What James Wan did to create such an eerie and harrowing environment in The Conjuring 2 was to show rather than tell. He would preview the horror through tension building before instigating the larger bursts of terror. He would not rely on continuous jump scares and knew when comedy worked and fitted well in the narrative of the story. The Nun, meanwhile, does none of this.

The characters in The Nun are subjected to disgustingly predictable jump scares at every turn. You could pinpoint exactly when a scare was coming since the movie would go silent for a matter of seconds and then allow for the loudest of sounds to screech and wake you the hell up. The horror is not built up well and instead it just happens randomly whenever because who cares about proper tension building or character work to actually make the audience care?

I sh*t you not, there is a moment in this film where some pure horror is surprisingly instigated, but then is quickly robbed of its terror because the characters solve the cursed problem immediately as if it were a minor inconvenience. And then – my gosh, you would not believe this – but the characters randomly stumble across a pile of books IN A GRAVEYARD and mutter to themselves “maybe those books can help us find out what’s going on”. And sure enough, the books help them do exactly that…


The Nun is so incompetent, that its painful. It follows every single cliche to a T and does so, so unapologetically, you have to wonder, was there even a point to all this.

I like Demian Bichir, and the image of him as a priest is so fitting and stylishly appropriate, I wish the character was in a different and more superior film. However the acting is poor and the character is so thin he would almost be invisible if you were to flip him on his side. In fact all the characters in this movie are the equivalent of a plain piece of white paper that I would not be surprised if the actors had also been given a script that was just ironically a plain piece of white paper.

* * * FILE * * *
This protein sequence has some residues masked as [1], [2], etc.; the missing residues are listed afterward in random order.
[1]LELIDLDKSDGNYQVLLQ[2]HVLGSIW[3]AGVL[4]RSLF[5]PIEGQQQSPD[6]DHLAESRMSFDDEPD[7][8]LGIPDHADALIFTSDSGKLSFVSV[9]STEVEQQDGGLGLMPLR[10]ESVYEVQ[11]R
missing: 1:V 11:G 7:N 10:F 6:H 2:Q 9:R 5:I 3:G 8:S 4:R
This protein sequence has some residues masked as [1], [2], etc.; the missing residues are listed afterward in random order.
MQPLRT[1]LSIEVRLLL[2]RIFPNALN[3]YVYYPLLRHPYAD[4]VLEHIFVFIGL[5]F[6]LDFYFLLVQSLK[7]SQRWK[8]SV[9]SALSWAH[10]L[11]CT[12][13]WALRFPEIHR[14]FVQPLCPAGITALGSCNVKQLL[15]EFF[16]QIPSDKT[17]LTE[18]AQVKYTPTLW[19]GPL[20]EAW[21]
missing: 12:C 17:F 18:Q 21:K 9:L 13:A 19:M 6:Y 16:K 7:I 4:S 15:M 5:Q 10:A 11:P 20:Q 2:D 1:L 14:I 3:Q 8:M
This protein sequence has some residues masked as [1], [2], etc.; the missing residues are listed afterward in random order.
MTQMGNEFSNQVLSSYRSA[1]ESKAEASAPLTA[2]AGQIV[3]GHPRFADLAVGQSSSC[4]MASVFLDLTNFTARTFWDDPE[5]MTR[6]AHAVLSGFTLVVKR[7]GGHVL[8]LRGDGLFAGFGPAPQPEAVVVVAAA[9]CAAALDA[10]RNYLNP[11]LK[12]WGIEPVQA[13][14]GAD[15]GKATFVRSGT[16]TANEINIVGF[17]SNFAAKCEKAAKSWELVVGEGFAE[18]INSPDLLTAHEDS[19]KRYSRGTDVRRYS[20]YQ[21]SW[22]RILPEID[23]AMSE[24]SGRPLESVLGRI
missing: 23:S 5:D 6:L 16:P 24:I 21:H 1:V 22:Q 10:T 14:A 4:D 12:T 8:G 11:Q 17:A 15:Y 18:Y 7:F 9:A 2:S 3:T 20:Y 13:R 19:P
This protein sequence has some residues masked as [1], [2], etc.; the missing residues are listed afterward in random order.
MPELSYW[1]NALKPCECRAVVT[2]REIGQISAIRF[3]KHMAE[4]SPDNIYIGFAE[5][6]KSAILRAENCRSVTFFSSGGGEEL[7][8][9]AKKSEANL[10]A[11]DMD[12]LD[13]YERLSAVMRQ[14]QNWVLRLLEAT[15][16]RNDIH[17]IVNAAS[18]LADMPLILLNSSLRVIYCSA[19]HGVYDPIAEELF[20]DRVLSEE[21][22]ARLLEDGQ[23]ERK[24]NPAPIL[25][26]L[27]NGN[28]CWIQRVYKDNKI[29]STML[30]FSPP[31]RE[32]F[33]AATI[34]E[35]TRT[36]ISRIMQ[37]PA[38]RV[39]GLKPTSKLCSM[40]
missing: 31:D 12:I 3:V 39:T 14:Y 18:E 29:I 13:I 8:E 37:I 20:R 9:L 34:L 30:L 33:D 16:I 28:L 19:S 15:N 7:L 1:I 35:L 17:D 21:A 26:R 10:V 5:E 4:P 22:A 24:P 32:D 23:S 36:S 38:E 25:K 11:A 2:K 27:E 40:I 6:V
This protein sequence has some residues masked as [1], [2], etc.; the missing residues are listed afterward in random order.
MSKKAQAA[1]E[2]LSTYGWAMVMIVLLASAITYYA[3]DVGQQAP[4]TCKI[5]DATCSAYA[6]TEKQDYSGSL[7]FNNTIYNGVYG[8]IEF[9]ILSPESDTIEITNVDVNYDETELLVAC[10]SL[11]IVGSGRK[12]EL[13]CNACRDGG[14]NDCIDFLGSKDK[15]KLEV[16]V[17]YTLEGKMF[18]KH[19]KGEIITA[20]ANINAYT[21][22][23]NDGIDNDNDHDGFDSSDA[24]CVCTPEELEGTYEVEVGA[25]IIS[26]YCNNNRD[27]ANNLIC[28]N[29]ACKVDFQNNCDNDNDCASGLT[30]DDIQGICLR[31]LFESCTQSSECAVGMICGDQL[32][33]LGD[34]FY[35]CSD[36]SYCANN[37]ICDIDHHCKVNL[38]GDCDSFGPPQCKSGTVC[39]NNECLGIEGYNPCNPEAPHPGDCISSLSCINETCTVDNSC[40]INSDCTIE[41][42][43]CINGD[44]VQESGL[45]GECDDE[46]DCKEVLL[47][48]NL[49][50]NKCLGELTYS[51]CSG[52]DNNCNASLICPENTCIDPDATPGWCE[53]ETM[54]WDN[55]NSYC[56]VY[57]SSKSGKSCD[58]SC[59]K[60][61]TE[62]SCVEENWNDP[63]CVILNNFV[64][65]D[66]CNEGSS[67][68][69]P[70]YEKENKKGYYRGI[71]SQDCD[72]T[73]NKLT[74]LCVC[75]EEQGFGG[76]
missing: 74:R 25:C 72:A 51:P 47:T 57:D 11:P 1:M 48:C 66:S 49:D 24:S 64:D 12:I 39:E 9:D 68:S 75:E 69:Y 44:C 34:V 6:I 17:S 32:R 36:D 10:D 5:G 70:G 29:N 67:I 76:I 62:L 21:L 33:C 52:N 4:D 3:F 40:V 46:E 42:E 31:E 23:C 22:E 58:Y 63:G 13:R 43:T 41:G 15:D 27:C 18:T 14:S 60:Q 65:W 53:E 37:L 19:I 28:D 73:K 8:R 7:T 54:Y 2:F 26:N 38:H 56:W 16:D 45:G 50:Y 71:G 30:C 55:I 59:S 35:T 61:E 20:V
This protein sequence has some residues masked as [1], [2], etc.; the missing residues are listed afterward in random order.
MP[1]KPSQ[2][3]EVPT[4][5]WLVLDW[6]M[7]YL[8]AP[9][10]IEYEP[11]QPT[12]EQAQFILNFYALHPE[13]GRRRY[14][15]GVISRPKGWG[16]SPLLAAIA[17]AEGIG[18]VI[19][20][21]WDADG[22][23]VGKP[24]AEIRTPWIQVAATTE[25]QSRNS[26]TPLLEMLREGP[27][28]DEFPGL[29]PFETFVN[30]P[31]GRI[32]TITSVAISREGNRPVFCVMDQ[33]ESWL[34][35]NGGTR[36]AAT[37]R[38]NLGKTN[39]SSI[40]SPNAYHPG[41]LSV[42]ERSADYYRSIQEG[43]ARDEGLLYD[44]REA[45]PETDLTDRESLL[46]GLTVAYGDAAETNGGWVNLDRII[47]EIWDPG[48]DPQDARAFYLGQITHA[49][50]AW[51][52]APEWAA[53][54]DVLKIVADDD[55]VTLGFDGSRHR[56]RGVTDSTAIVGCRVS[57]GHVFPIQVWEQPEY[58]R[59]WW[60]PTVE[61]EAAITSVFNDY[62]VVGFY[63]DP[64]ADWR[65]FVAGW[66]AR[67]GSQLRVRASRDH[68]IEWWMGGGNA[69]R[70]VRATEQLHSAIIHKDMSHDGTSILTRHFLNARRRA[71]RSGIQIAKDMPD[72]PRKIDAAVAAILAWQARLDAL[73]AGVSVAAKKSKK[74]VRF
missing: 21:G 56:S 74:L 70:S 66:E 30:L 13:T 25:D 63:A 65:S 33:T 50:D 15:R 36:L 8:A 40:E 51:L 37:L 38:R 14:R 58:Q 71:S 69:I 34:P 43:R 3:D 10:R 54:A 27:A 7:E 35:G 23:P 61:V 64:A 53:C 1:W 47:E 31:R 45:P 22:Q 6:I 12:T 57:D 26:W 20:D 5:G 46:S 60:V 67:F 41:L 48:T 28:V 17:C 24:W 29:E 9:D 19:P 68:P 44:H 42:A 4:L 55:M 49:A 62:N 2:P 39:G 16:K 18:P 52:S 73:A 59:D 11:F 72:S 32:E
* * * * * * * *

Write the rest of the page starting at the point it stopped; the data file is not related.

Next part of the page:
This may sound ridiculous to you, but honestly, I feel this movie would have been 100% better if Whoopi Goldberg just reprised her role of Deloris Van Cartier and The Nun was revealed as a casual continuation of the Sister Act movies rather than it bringing The Conjuring series back down to the level of Annabelle. Seriously, just picture it; the nun chasing people around dark hallways and then Whoopi Goldberg giving it a stern talking to. Sounds perfect, right? Well, the comedy would work better in that version, at least.

A movie that offers nothing more than paranoid Christians walking around dimly lit castles and chasing shadows on the walls, The Nun is a complete waste of a recent horror icon. Maybe in a few years, after The Conjuring 3, we will get ‘The Nun: Creation’ which improves upon this flick and gives the demonic creature a better cinematic outing – until then though, enjoy Marilyn Manson, in drag, shouting ‘BOO!’ at French Canadians…

The Nun, without a doubt in my mind, belongs in the… THEATRE OF DOOM!


Image Sources:

  • Concept Arts 2018, ‘The Nun (2018)’, IMP Awards, IMDb, viewed 8 September 2018, (Featured Image)
  • Lemire, C 2018, ‘The Nun’,, Ebert Digital LLC, viewed 8 September 2018,